Sunday, June 3, 2012

acceptance vs denial

As moms young and old, experienced and new, we all go through it.  The look, the roll of eyes, the judgment, it strikes in a variety of places, the grocery store as you stuff donuts in your 2 year olds mouth, Target when they are screaming "mean mommy" at the top of their lungs, at the park when you take them off of the swing after 45 minutes of pushing and they look as if you chopped off their leg, no matter the circumstance, the thing that is always inevitable about being a mom is judgment, and worse yet, from other mothers.  It starts really when you first find out you are pregnant, everyone has an opinion, how you should breastfeed and for how long, how your labor should be, if you should sleep with your baby, you get advice, some well intentioned, some pointless and rude.  But, in any regard it surrounds us.  I like to think of myself as someone who regularly shrugs off judgment and defines my own path, I pride myself on my inner confidence, some would say, it's cocky, pompous, but me, I just like living what I believe to be the best for me and it works.  So, at first I got sucked in, knocked off my confident pedestal and felt shaky.  Then soon enough 15 months in, with two babies, I got the groove, felt good, knew what I was doing, well as much as you can in any given day as a mom!

So, when Nolan arrived, the shock of the diagnosis hasn't been the most difficult part for me, honestly, this whole fitting in to this new world and feeling comfortable as a mother to a child with special needs, that is the most challenging.  I have a way I WISH I could do it, that I WANT to do it, that if I were stranded alone on an island with my family, it is how I would do it, but it's different with society.  You may say, why? Screw it, do what you feel is best.  But, here's the thing it is isn't that easy.  See, there seems to be this underlying judgment between mom's even in the special needs community and in my experience even more so.  How many therapies are you doing?  How often? What new techniques are you trying? Have you read this book?  Have you heard about this study?  I soaked it up in the beginning, feeling that was my "new" path, I HAD to go down, so why not go willingly?  But, now? It just doesn't fit me.  It's not just about the therapies that I am not a huge fan of, and question their long term benefits in the real world. It's the whole vibe of this society, this club of extra chromosome babies.  I just want to be a mom to all of my kids, I don't want one singled out at "special" or "different" based on one tiny little gene.  I feel like they are all special and different and I can single each one of them out, but I don't and don't want to.  I want to love them, cherish them and meet them where they need be, but at the same time, function as a family, above all else, above the diagnosis.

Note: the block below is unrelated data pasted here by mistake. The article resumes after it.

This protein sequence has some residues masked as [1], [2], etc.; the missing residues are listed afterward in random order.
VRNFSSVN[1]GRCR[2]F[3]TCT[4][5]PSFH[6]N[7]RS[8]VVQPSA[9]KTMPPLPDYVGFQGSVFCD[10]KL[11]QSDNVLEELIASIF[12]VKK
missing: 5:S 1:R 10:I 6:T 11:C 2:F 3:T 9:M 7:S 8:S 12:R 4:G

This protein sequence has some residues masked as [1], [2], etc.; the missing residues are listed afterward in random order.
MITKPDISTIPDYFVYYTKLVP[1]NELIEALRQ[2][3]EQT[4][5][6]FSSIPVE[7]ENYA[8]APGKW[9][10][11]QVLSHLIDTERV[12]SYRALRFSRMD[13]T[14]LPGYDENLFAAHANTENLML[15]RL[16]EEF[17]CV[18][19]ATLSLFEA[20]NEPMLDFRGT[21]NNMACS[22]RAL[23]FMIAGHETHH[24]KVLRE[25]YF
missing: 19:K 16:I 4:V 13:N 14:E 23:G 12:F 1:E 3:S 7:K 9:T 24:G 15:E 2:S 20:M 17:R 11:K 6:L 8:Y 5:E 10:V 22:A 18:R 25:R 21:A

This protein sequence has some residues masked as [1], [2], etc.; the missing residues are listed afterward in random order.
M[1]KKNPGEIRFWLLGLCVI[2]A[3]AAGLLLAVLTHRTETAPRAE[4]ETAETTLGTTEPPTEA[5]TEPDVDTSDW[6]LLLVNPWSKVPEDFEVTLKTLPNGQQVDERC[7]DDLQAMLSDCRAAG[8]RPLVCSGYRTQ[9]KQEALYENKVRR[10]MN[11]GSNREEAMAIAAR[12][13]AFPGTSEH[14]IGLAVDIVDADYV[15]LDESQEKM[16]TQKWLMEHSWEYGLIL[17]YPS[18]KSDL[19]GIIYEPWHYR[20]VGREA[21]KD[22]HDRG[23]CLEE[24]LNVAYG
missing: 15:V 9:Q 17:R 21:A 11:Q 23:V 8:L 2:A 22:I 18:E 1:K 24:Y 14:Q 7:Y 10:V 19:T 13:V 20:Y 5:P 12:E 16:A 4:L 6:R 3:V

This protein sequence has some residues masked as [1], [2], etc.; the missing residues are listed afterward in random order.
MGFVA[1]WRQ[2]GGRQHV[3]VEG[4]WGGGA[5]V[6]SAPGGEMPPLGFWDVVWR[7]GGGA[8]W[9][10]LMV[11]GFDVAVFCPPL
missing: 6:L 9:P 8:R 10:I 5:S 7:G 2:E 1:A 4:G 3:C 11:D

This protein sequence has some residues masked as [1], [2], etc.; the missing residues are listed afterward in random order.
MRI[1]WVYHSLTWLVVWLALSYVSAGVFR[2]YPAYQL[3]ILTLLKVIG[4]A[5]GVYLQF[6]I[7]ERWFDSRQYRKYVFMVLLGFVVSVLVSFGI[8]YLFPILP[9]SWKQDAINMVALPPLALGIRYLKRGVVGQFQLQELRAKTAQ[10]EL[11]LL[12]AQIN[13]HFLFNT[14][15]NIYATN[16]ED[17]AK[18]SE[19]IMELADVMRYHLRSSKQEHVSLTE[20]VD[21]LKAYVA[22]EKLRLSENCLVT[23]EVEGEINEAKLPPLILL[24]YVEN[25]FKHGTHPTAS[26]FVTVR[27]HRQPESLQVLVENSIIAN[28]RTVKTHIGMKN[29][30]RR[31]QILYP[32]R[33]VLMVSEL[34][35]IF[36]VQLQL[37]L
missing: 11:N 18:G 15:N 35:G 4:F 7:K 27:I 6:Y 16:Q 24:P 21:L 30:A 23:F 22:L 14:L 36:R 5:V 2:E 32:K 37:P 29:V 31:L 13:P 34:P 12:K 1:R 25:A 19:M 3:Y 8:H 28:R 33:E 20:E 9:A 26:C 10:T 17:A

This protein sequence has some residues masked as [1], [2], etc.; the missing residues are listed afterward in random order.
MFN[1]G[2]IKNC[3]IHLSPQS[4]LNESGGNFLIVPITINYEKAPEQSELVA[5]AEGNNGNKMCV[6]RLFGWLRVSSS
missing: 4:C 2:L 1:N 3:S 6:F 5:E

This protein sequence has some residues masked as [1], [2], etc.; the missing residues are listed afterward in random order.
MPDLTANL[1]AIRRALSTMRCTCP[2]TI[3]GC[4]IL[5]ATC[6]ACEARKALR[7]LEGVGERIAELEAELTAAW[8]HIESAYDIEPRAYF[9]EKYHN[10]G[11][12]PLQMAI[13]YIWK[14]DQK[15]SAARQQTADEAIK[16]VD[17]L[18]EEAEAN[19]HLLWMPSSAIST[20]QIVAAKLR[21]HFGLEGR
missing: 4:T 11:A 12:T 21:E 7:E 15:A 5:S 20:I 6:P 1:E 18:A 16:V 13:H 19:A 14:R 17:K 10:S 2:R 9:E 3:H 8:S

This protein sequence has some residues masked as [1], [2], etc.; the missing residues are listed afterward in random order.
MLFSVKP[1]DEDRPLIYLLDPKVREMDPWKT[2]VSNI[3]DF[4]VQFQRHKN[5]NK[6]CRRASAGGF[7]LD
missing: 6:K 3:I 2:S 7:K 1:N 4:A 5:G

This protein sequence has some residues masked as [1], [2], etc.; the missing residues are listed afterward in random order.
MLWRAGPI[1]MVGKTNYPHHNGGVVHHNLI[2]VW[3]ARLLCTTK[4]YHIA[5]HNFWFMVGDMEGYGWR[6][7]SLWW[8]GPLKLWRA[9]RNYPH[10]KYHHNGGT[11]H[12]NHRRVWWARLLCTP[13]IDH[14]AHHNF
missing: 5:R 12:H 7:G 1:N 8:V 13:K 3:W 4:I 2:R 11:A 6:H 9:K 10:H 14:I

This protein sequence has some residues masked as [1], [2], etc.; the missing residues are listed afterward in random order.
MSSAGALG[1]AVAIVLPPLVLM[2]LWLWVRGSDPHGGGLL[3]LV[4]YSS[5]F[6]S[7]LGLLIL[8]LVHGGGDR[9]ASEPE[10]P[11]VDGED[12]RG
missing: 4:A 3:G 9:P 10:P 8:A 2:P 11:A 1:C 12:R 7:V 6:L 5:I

One of my favorite bloggers gets criticized for this, people feel that she isn't "real" enough, because she doesn't complain, nag or moan about Down Syndrome, instead they say that she paints an unrealistic picture of life with a child with special needs and it isn't all rainbows and unicorns.  Don't we all know that? Doesn't every parent on this entire planet of ANY child with ANY needs know that raising children is TOUGH and LONG and HARD?  I just don't understand why in our community we need to have that "angst" voiced to be "real".  Now, in saying that, do I sometimes have bad days when I am sick of being pregnant and hauling Nolan around and feeding him with a freaking spoon and he can't stand up to be picked up, so bending over one more time may just be too much for me, YES, HELL YES, I want to scream SHIT, when are YOU GOING TO WALK ALREADY!  Of course, I have those days, of course, I wish instead of screaming at the top of his lungs, he could say, Mama thirsty....ANYTHING!  But, he doesn't and he won't most likely walk or talk for years to come, so what is the sense in crying and moaning about that, or sending him to therapists or appointments to make him what? Different? Easier?